The Cafe Irreal: International Imagination 

Issue Sixteen

Long November by Michael Farrell
Houses in Their Backs by Sean Ferrell
Warnings Accompanying Your Inflatable Universe by Justin Kahn
They Are Translucifying by Susan Lantz
Carolina in the Morning by M.E. McMullen
Broomsticks by Mari Ness
The Girl with Glass Skin & Combustion by Michael Obilade
At the Cafe by rovesciato
Cellular by Girija Tropp
Rose Red by Andrew Wille


irreal (re)views


Long November
by Michael Farrell

The children's playground reminded me of my mood swings. I began to keep a diary. The main focus: who I voted for that day, and why.

13 November

As usual I read for a while before having breakfast. Then I voted as I digested. I voted for Andrew Hexter — I think about the fourteenth day running. He always has the best hair and transcends the concept of the "suit."

14 November

Slept poorly, read something "New Ageish." Couldn't eat all my breakfast (things are bad!), almost voted for Hexter out of habit, but I somehow couldn't stomach his perfection and progressiveness this morning so I clicked on Wupa IV for the Everybody Calm Party.

15 November

Back on track: Hexter. He said the most liberal thing on tv last night. His growing vote (according to a poll) is 80% women, 20% gay men.

16 November

Feeling sexy today, voted for Hexter. His party The Real Swingers are predicted to rule by March, possibly for four or five days.

17 November

Apparently in decades gone by if you wanted sex you could just go out and get it. Which means I'm voting for Larga Mostro, Extra Orgasmic Party. Tipped to rule last New Year's Eve but beaten yet again by The Powder Party.

18 November

For old time's sake I listen to Hexter's new single "Lovely Future." Nice, he won me. Pretty vague on what the future will be though. His vote's slipping. Voters (everyone over 35 must vote by law) generally aren't that big on music.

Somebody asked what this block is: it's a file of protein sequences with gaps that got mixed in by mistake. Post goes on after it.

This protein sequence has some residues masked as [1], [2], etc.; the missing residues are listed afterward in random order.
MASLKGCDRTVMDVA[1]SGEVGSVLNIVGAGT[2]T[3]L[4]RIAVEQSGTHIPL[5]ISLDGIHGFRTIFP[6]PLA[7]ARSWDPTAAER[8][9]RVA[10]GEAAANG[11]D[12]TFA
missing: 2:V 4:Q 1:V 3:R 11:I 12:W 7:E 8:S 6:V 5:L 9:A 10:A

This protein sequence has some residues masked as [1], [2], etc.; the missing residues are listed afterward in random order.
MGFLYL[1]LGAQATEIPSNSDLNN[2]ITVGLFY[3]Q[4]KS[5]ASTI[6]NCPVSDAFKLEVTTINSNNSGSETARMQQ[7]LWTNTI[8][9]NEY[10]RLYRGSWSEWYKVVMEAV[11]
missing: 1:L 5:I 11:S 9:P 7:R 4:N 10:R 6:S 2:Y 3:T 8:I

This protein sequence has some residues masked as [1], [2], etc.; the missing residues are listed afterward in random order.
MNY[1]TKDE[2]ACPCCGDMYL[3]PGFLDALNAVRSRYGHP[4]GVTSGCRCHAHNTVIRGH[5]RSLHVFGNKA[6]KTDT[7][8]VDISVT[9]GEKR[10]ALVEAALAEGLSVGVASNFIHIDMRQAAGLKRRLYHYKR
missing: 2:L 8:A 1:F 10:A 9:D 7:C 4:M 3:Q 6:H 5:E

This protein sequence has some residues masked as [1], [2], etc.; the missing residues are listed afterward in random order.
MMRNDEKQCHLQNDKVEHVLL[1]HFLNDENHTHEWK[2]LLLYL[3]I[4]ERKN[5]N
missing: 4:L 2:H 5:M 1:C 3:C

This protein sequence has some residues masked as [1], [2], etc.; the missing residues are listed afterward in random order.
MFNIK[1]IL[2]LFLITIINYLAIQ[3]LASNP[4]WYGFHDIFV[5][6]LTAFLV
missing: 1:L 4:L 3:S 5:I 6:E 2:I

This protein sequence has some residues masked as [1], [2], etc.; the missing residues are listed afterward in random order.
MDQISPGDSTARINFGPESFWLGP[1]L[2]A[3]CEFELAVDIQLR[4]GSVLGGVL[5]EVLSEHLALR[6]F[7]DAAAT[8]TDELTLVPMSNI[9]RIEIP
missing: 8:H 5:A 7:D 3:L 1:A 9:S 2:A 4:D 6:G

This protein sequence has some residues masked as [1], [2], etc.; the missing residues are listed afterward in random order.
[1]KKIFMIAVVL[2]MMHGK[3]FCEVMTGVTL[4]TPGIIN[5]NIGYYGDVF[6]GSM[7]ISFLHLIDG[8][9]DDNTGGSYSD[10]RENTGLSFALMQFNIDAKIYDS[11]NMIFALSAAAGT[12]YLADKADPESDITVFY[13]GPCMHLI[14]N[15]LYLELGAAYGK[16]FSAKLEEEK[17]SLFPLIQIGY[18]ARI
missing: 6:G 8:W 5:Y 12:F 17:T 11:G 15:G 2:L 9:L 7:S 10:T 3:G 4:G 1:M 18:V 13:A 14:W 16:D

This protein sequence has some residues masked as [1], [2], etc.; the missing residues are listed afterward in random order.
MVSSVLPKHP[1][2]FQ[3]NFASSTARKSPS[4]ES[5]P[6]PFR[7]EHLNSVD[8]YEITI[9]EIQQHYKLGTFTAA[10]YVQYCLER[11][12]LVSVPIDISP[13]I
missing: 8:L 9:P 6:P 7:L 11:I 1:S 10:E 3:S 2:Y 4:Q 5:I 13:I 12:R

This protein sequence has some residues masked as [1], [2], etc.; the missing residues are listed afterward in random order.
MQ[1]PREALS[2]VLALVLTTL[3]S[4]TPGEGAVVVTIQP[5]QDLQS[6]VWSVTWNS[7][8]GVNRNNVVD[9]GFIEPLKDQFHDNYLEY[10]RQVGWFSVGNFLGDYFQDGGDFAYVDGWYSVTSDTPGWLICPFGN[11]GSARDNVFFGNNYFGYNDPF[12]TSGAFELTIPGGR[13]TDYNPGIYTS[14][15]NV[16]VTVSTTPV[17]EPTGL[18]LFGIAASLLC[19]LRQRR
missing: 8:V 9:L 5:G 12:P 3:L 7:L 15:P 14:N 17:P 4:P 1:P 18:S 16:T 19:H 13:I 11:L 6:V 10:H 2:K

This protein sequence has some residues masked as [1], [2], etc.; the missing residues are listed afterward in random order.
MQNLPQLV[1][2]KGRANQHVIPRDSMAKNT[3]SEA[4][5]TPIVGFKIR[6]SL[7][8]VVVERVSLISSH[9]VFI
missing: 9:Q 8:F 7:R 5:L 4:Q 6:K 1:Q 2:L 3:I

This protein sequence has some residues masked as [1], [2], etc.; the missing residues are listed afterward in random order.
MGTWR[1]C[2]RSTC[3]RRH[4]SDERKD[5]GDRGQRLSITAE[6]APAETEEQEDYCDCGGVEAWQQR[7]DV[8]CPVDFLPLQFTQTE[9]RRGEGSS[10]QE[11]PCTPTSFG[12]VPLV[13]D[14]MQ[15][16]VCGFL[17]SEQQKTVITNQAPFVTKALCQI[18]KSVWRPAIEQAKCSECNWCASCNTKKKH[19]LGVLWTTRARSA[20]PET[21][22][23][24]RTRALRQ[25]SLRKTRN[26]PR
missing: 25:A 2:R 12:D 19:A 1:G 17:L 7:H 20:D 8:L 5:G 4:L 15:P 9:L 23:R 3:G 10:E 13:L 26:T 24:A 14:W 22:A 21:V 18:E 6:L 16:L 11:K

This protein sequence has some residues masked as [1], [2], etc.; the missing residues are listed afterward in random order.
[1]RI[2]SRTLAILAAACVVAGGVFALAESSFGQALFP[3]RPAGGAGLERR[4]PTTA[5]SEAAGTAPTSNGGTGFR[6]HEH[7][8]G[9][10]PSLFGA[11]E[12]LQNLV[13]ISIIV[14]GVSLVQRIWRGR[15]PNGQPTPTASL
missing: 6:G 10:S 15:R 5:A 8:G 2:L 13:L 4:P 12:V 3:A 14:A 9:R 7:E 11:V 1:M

19 November

The Real Swingers have been renamed The Real featuring Andrew Hexter: a bit old school but it might work. The Lonely Pensioner Party still rule. Things are hotting up for summer. The Old Times Never Change Party the most likely newcomer. I voted for Hexter via his new "click my shirt off" icon.

20 November

Planetary unrest, I'm as susceptible as anyone. The Male Hand Is A Firm Hand Party sweep away all contenders. Arms-makers are the only artisans we have left and hold a sentimental place in the nation's heart. I vote accordingly.

21 November

General Yet-Yet for The Gun Is Father And Son Party threatens a coup if not elected today. Hexter brings back camouflage gear, I doubt if most people remember it! Sophisticated. I vote for Yet-Yet.

22 November

Earth Opposite Sex Day so I vote for Sisterhood Is Powerful Yet Undemanding Party (sperm donation optional).

23 November

Today I voted (late) for the Release Your Tears Party. I've suppressed mine so long, and all day. Their platform states they have no desire to rule: they just wish to acknowledge the despair that a state of permanent election engenders in many people. They hold regular crybaby sessions in parliament, which I'm sure cures a lot, and is especially helpful for the roughly 400 parties that lose.

24 November

Itchy lumps on my bum. The candidates were acting so petty and defensive on the election broadcast that I clicked on the credit card icon for the optional fine.

25 November

Some people in rags came to the door offering to vote for me for the next year, five years, lifetime for an escalating donation to their charity. Probably a front. The Metaphorical Party get my vote. They change their image every day. Yesterday a bull, today a moon. They give out shape changing pills: legal for a day.

27 November

It seems I'm Prime Minister. I'm the only one exempt from voting. I'm so relieved I forget about the only policy I care about, which is stopping the election rollercoaster. In my speech to parliament I can only think of Jesus' "love one another" thing. Then I play golf while people are killed for me. I move my ball to avoid messing the grass.

28 November

No one's more forgettable than an ex-prime minister, and there's a lot of us out there.

Michael Farrell has published a book of poetry and is researching improvisation, icons, and Australian culture at Deakin University in Melbourne.

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